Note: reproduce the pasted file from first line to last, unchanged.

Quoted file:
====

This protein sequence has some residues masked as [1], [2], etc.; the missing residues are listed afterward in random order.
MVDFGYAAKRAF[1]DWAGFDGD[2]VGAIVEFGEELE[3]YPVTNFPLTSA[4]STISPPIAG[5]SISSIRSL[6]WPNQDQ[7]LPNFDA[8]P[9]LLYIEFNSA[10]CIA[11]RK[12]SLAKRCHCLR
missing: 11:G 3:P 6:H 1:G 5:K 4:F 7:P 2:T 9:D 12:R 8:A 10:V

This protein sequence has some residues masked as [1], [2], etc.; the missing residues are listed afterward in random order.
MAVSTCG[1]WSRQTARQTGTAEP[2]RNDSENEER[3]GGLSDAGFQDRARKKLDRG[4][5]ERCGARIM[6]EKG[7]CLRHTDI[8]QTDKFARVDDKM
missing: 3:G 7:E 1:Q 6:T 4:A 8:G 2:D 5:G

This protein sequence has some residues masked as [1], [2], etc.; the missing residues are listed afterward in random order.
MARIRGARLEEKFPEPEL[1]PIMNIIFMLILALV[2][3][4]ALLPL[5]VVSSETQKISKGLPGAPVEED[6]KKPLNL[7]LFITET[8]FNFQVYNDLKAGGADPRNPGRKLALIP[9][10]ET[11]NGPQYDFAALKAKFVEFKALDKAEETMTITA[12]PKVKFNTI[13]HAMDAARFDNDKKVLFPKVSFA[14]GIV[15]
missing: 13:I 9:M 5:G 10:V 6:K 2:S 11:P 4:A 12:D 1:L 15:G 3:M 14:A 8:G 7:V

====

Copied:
This protein sequence has some residues masked as [1], [2], etc.; the missing residues are listed afterward in random order.
MVDFGYAAKRAF[1]DWAGFDGD[2]VGAIVEFGEELE[3]YPVTNFPLTSA[4]STISPPIAG[5]SISSIRSL[6]WPNQDQ[7]LPNFDA[8]P[9]LLYIEFNSA[10]CIA[11]RK[12]SLAKRCHCLR
missing: 11:G 3:P 6:H 1:G 5:K 4:F 7:P 2:T 9:D 12:R 8:A 10:V

This protein sequence has some residues masked as [1], [2], etc.; the missing residues are listed afterward in random order.
MAVSTCG[1]WSRQTARQTGTAEP[2]RNDSENEER[3]GGLSDAGFQDRARKKLDRG[4][5]ERCGARIM[6]EKG[7]CLRHTDI[8]QTDKFARVDDKM
missing: 3:G 7:E 1:Q 6:T 4:A 8:G 2:D 5:G

This protein sequence has some residues masked as [1], [2], etc.; the missing residues are listed afterward in random order.
MARIRGARLEEKFPEPEL[1]PIMNIIFMLILALV[2][3][4]ALLPL[5]VVSSETQKISKGLPGAPVEED[6]KKPLNL[7]LFITET[8]FNFQVYNDLKAGGADPRNPGRKLALIP[9][10]ET[11]NGPQYDFAALKAKFVEFKALDKAEETMTITA[12]PKVKFNTI[13]HAMDAARFDNDKKVLFPKVSFA[14]GIV[15]
missing: 13:I 9:M 5:G 10:V 6:K 2:S 11:P 4:A 12:D 1:L 15:G 3:M 14:A 8:G 7:V